Cooler mornings, football on TV, the return of pumpkin spice lattes — the signs are everywhere: Fall is fast approaching and winter isn’t far behind.
Is your home ready?
Most of us like to believe we’ll notice when something’s not right with the home. After all, we’re there just about every single day. But upon a closer inspection, especially by a seasoned pair of eyes, you may be surprised by the underlying issues lingering around your property.
Higher than normal utility bills are often a sign that something’s wrong, but they’re not always obvious indicators. Troubles often creep up slowly and bills gradually rise over time — just enough to escape detection and before long a household is paying a good amount more than it should be.
The same is true for your personal comfort. Maybe parts of your house feel particularly drafty or your feet get especially cold in one room or another. It’s easy to blame the weather, but it may be something home related.
You won’t know until you look.
That’s why it’s smart to do a home heating system and weatherization inspection, maintenance and maybe a few improvements before the frost comes.
Start by changing the filter on your central air system. Like your car, the system runs best when it can breathe easily. The same is true for the people living inside. A fresh furnace filter will lead to cleaner indoor air, which will directly benefit anyone with respiratory issues. Choose a filter with a high MERV rating, but consult your furnace manual to make sure you select the proper replacement.
While you’re on the HVAC system, check your thermostat. If you’ve been running air conditioning, you’ll have to switch over to heating mode before the furnace will work. If you haven’t programmed it already, now’s a great time to do it.
Programming a thermostat or upgrading to a smart thermostat will automate your home heating schedule and can save energy. Set yours to peak when the home is occupied and run at lower temperatures when the home is empty or everyone is asleep.
If your home uses zonal heaters — think baseboard or wall heaters — give them a good cleaning. The dust that inevitably builds up will lower their efficiency.
Check the weather-stripping around your doors and the thresholds at the bottom. If you can see daylight or if the stripping is cracked or flattened, it’s time to replace it. Fortunately, that process is cheap and only takes a few minutes.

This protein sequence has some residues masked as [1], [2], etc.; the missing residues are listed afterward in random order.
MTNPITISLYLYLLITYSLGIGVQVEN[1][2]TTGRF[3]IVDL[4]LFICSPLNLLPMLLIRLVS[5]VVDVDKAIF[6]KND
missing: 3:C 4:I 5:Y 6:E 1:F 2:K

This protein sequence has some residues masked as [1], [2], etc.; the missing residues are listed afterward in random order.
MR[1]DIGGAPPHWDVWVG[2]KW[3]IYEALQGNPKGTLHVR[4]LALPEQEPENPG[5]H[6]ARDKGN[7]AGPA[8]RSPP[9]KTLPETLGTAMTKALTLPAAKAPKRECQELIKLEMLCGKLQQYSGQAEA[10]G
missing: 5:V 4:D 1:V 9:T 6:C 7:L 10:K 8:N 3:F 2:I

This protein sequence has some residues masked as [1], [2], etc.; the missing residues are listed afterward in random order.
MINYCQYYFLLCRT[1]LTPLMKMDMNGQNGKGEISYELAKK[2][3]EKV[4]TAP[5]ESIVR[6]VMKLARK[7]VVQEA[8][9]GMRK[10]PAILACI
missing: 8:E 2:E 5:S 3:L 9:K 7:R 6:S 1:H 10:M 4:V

Also, go outside and look at the caulk around the windows. If it’s cracked, scrape it out and apply a fresh layer. You don’t have to be a journeymen carpenter to do it, but you may feel like one when you’re finished.
If you’re feeling like you’re in over your head or you don’t have the time for DIY, call a professional to do the work.
It’s a good idea to have your furnace or heat pump serviced at least once a year by a professional who will correct even the subtle issues to ensure you get the most out of every heating dollar.
Weatherization experts can also find and address the many comfort-sapping air leaks that make a home feel drafty. Not only can they seal those leaks, but they can improve your insulation, seal your ducts (if you have them) and talk to you about windows and door replacements.
Clark Public Utilities has many money-saving rebates, incentives and low-interest loans to help people in all financial positions live more comfortably while using less energy in their electrically heated homes. Whether you want to seal your home tighter, insulate it further or upgrade your heating system to a high-efficiency heat pump or ductless heat pump, the utility is there to help.
For information, contact the Energy Counselor of the Day at ECOD@clarkpud.com or call 360-992-3355 during business hours. If you’d like to look at options, visit the rebates and loans page on our website.
Energy Adviser is produced by Clark Public Utilities and relies on the expertise of utility energy counselors and staff, who provide conservation and energy use information. To contact us call 360-992-3355, email email@example.com or visit www.clarkpublicutilities.com.